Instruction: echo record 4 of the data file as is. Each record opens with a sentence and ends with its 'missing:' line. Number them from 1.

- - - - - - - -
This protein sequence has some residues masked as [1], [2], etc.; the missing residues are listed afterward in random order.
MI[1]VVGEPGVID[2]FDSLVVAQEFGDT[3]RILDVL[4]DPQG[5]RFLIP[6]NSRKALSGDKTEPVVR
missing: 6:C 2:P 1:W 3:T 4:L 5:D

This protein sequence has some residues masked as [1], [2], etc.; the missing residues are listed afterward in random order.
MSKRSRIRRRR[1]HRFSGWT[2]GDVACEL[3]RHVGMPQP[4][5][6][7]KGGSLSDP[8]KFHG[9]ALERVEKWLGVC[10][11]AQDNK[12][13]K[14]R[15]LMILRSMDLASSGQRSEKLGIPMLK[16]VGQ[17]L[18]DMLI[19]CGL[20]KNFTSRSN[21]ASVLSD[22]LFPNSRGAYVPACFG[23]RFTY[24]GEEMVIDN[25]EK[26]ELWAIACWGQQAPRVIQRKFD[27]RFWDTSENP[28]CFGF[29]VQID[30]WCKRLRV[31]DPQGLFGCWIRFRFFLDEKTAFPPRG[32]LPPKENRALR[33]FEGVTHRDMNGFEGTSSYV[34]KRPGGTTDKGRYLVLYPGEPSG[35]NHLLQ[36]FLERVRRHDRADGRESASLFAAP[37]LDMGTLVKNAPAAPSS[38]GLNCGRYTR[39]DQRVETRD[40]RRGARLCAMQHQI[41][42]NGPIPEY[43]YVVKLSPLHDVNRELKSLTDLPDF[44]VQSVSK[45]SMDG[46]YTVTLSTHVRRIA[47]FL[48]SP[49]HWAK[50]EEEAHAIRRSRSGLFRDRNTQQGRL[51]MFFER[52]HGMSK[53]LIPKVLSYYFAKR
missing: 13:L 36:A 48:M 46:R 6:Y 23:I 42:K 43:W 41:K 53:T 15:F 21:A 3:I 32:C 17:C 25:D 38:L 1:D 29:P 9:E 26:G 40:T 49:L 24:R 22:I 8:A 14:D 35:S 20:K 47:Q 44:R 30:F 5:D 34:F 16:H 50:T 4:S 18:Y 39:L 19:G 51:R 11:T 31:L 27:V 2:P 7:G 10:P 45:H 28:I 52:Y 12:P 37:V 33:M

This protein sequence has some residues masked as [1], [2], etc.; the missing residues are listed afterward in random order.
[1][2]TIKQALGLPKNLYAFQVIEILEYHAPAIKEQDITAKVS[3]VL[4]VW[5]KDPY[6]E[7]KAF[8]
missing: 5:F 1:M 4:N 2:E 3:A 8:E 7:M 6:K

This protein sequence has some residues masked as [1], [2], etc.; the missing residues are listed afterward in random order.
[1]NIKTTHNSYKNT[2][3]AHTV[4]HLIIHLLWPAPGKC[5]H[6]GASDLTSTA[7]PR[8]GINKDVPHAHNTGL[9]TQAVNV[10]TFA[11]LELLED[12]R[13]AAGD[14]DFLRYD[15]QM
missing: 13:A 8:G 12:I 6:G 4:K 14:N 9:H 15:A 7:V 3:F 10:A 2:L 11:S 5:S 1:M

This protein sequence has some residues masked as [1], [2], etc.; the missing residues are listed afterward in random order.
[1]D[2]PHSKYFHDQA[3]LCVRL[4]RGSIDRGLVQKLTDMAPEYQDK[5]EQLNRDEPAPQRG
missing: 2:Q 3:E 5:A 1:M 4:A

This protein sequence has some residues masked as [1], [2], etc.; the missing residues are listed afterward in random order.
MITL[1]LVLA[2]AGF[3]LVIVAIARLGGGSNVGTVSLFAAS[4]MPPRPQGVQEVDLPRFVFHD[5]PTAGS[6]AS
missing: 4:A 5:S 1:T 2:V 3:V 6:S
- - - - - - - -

This protein sequence has some residues masked as [1], [2], etc.; the missing residues are listed afterward in random order.
[1]NIKTTHNSYKNT[2][3]AHTV[4]HLIIHLLWPAPGKC[5]H[6]GASDLTSTA[7]PR[8]GINKDVPHAHNTGL[9]TQAVNV[10]TFA[11]LELLED[12]R[13]AAGD[14]DFLRYD[15]QM
missing: 13:A 8:G 12:I 6:G 4:K 14:N 9:H 15:A 7:V 3:F 10:A 2:L 11:S 5:S 1:M